The Kyoto Ebisu Shrine is located in Yamato-ooji Douri, Higashiyama-ku, Kyoto, Kyoto prefecture.
The shrine honors the gods Yaekotoshironushi-no-ookami, Ookuninushi-ookami and Sukunahikona-no-kami.
It was reportedly built at the current location in 1202 by Yousai, the founder of the Rinzai Zen School and it was intended as a guardian shrine to protect Kennin-ji, the oldest Zen temple.
The shrine is one of the Three Greatest Ebisu Shrines in Japan which are thought to bring prosperity in business. The shrine is commonly called “Ebe-ssan”.
Bamboo is a symbol of the Ebisu beliefs and visitors receive amulets and lucky charms with bamboo motifs. The association with bamboo began at the Kyoto Ebisu Shrine and it spread to other Ebisu shrines. Bamboo grows straight and upright. It also has an elastic trunk and it does not break easily. Moreover, bamboo leaves do not change color or fall off the stem. The leaves remain fresh and green all year round. These characteristics made bamboo the symbol of family prosperity and success in business.
The Ebisu Festival, held every January 8th through 12th, is a busy and lively event filled with visitors who celebrate until well after midnight.
The Kyoto Ebisu Shrine is, along with the principles of the Ebisu beliefs and the Seven Lucky Gods, well rooted in the hearts of and loved by the local people.
Nishinomiya Shrine stands in the middle of Nishinomiya City, Hyogo Prefecture, in the part of the city known to produce one of the highest-quality sake brands - Nadagogou. Nishinomiya Shrine is the head Ebisu shrine that presides over more than 3,500 Ebisu shrines. It is also commonly known as “Nishinomiya no Ebe-ssan”.
It is not known when the shrine was first founded, however, it appeared in a document from 1172, suggesting it already existed at that time. It was during the Muromachi Period, when the Seven Lucky Gods became widely popular and songs and plays related to them were broadly shown nationally. At that time, Ebisu, who was a deity of wealth and one of the Seven Lucky Gods, came to be known and worshiped all over the country. The Ebisu dance performed in front of the Nishinomiya Shrine is said to be the foundation of the Oosaka Bunraku and Awaji Puppet Theaters.
The Toyotomi Family and the Tokugawa Family, the subsequent leaders of Japan, also embraced and protected the shrine and Ebisu worship and, as local commerce developed, Ebisu became deeply rooted and honored as the deity of prosperity in business.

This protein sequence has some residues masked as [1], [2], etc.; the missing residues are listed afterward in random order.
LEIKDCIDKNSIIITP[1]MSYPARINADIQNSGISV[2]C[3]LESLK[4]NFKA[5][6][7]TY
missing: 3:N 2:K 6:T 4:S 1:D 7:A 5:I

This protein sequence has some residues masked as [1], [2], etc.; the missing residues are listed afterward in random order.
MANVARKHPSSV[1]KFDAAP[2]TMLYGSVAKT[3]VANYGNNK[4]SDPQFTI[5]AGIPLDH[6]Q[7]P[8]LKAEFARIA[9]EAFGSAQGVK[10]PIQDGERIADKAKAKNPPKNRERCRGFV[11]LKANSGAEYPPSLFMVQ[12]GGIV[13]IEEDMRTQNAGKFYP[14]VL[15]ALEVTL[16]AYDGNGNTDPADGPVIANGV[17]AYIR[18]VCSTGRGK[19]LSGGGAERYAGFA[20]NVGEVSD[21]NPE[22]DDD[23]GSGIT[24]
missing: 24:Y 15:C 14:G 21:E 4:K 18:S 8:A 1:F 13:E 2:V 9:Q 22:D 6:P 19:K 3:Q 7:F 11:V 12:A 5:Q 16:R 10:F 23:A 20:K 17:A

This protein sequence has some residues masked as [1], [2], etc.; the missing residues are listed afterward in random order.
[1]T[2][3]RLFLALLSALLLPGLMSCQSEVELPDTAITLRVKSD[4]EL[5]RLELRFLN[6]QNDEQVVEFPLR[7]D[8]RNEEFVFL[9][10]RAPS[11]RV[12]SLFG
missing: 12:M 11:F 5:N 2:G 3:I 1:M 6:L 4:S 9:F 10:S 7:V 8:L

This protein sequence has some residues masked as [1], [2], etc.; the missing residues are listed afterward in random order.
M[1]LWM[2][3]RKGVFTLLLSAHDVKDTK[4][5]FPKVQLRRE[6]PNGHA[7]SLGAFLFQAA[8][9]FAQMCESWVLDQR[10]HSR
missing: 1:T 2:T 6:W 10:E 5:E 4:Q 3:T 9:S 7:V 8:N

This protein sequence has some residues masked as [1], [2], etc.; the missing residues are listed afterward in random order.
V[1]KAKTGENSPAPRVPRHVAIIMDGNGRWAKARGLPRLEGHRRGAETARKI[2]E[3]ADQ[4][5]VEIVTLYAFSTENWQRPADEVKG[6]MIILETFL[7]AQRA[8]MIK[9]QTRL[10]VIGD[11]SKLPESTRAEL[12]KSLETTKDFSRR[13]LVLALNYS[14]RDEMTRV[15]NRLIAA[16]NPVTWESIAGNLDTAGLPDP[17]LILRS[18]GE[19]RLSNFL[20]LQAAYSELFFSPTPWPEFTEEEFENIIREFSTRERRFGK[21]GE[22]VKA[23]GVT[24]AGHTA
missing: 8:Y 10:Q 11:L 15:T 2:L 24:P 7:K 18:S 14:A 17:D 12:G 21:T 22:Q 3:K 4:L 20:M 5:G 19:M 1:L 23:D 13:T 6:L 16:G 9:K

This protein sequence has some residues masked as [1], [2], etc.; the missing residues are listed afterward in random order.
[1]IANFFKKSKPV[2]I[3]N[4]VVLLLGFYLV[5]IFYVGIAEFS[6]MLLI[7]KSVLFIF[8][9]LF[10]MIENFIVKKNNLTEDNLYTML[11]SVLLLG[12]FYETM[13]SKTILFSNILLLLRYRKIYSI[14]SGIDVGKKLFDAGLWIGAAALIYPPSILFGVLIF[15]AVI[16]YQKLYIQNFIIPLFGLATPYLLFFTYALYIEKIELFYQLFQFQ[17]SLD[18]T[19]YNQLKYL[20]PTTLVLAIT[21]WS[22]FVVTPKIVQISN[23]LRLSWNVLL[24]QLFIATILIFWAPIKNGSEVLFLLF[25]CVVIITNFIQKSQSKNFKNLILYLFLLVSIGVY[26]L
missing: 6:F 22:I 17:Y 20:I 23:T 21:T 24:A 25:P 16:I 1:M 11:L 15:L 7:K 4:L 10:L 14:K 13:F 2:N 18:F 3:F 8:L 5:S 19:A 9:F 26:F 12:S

The shrine was destroyed by fire during the Second World War and restored fully in 1961. The Ooneribei wall, built during the Muromachi Period and the Omote Daimon gate in the Momoyama architectural style are designated as National Important Cultural Assets.
For three days at the beginning of each year, from January 9th through 11th, a big festival called “Touka Ebisu” is held and the shrine becomes filled with more than 1 million visitors.
Sairinji Temple is a Shingon sect temple located in Furuichi, Habikino City, Osaka Pref. The principal image is the standing statue of Yakushi Nyorai. According to the temple record, it originates in Kogenji Temple established by the Kawachi no Fumi clan, the descendents of a Confucian scholar Wang In of Baekje.
The excavated tiles and other items indicate that the temple was established at some time during the Asuka period (the late 6th C. to the early 8th C.). The foundation stone of a pagoda placed in the garden of the temple is nearly 2 m tall and over 27 tons in weight. It is the largest foundation stone of a pagoda identified with the Asuka period. The formal seven buildings had been completed by 679 and it is confirmed that those buildings had existed until 743. Most of the buildings and the pagoda were destroyed by the battles in the Warring States period (1493-1573) and Haibutsu Kishaku (the anti-Buddhism movement) in the Meiji period (1868-1912).
As one of the Kawachi Asuka Shichifukujin (Seven Gods of Good Fortune) temples, Sairinji Temple worships the deity Ebisu, who wears the Kazaori Eboshi (a tall hat) and the Kariginu (hunting garment) with holding a fishing rod and a red sea bream. Sairinji is a temple with a long history since the ancient times.